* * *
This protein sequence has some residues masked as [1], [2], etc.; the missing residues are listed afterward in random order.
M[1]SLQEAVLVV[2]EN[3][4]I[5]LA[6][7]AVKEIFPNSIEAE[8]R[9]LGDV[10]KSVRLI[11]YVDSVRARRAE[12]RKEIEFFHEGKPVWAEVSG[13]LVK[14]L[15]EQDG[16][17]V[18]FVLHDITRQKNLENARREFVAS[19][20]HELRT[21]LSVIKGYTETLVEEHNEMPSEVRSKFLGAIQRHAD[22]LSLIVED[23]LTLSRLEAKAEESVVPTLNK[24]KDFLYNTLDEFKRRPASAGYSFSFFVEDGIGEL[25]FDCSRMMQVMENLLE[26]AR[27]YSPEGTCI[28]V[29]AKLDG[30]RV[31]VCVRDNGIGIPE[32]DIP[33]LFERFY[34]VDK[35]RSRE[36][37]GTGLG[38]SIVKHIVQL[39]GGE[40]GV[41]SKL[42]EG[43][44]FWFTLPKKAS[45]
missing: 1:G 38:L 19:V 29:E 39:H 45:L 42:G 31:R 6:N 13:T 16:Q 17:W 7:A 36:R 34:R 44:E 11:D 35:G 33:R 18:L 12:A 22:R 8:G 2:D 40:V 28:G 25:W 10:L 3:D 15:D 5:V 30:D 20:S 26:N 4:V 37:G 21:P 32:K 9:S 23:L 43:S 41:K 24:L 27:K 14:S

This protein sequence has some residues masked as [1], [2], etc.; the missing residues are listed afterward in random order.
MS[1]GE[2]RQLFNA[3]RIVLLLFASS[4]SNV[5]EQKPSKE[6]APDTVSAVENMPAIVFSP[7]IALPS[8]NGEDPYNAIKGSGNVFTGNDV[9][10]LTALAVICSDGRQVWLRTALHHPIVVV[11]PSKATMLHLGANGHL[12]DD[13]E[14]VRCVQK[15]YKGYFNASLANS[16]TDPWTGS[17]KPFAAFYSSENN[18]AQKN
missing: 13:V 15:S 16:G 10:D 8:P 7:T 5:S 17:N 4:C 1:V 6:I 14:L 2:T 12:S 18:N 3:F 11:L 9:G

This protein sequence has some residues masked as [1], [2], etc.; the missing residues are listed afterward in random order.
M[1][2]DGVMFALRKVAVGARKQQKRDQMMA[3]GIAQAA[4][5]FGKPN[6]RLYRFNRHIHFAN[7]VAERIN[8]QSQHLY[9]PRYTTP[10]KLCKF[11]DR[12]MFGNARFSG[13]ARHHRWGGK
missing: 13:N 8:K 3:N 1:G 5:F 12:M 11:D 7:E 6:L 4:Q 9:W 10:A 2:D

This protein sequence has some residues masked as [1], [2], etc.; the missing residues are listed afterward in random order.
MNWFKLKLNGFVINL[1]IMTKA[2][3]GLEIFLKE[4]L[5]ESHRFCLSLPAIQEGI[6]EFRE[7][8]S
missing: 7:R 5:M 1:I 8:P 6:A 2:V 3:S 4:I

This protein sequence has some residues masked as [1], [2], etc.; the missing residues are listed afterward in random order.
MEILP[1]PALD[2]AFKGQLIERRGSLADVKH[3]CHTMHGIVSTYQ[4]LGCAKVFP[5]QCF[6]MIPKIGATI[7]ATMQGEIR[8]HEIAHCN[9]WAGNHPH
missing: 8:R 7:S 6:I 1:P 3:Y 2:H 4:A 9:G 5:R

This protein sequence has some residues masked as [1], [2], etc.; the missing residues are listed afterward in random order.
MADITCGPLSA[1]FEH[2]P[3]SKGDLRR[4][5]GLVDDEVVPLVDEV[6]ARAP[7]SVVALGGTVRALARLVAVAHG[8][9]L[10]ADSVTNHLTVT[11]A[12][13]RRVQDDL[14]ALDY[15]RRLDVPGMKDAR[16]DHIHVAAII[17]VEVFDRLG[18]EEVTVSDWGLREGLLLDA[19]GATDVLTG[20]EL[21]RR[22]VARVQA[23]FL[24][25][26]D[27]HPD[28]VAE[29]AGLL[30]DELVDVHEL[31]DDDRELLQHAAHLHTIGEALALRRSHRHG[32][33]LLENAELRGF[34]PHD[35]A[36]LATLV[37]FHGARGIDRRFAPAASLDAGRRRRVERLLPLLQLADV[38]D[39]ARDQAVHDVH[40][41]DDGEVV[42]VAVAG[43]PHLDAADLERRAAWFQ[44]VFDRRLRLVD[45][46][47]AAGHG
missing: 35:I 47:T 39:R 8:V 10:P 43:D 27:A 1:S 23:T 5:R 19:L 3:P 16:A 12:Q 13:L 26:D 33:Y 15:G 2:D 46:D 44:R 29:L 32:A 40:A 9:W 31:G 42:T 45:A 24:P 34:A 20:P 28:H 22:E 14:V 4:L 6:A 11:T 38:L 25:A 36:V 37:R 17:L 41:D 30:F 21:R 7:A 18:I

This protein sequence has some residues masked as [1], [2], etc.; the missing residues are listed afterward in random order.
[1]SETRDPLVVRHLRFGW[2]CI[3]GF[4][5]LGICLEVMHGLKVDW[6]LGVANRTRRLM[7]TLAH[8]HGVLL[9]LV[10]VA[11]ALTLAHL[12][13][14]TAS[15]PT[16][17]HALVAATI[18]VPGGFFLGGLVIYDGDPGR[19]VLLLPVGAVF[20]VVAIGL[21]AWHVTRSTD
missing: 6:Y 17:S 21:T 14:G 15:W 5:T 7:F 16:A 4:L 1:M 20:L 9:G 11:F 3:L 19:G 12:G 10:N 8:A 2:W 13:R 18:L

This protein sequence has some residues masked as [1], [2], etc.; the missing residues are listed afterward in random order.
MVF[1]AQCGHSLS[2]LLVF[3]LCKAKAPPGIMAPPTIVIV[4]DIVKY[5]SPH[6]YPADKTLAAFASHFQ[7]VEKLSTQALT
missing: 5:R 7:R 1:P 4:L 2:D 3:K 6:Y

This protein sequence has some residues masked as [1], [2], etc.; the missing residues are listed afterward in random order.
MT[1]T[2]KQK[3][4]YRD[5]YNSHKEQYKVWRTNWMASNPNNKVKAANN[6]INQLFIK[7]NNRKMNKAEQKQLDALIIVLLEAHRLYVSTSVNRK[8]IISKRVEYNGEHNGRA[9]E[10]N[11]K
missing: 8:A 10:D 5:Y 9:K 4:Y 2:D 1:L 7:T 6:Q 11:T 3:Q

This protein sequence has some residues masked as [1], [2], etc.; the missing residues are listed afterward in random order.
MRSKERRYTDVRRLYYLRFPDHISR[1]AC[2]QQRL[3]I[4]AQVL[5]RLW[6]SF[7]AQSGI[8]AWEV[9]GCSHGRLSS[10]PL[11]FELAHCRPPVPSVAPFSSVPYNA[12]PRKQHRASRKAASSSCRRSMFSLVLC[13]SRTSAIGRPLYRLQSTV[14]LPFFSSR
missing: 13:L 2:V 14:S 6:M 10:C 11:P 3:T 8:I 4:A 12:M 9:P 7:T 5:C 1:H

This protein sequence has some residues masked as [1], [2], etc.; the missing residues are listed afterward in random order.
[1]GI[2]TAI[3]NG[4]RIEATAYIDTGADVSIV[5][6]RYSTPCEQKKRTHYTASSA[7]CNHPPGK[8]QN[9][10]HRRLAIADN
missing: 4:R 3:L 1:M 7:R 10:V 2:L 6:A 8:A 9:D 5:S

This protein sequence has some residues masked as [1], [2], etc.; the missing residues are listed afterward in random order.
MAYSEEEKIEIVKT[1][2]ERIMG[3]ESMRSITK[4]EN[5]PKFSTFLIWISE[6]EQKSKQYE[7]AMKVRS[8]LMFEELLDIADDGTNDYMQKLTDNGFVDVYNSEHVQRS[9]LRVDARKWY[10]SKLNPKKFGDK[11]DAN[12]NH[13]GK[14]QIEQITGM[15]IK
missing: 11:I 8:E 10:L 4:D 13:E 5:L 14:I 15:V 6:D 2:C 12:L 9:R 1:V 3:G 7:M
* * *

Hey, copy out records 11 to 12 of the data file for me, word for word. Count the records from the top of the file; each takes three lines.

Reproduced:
This protein sequence has some residues masked as [1], [2], etc.; the missing residues are listed afterward in random order.
[1]GI[2]TAI[3]NG[4]RIEATAYIDTGADVSIV[5][6]RYSTPCEQKKRTHYTASSA[7]CNHPPGK[8]QN[9][10]HRRLAIADN
missing: 4:R 3:L 1:M 7:R 10:V 2:L 6:A 8:A 9:D 5:S

This protein sequence has some residues masked as [1], [2], etc.; the missing residues are listed afterward in random order.
MAYSEEEKIEIVKT[1][2]ERIMG[3]ESMRSITK[4]EN[5]PKFSTFLIWISE[6]EQKSKQYE[7]AMKVRS[8]LMFEELLDIADDGTNDYMQKLTDNGFVDVYNSEHVQRS[9]LRVDARKWY[10]SKLNPKKFGDK[11]DAN[12]NH[13]GK[14]QIEQITGM[15]IK
missing: 11:I 8:E 10:L 4:D 13:E 5:L 14:I 15:V 6:D 2:C 12:L 9:R 1:V 3:G 7:M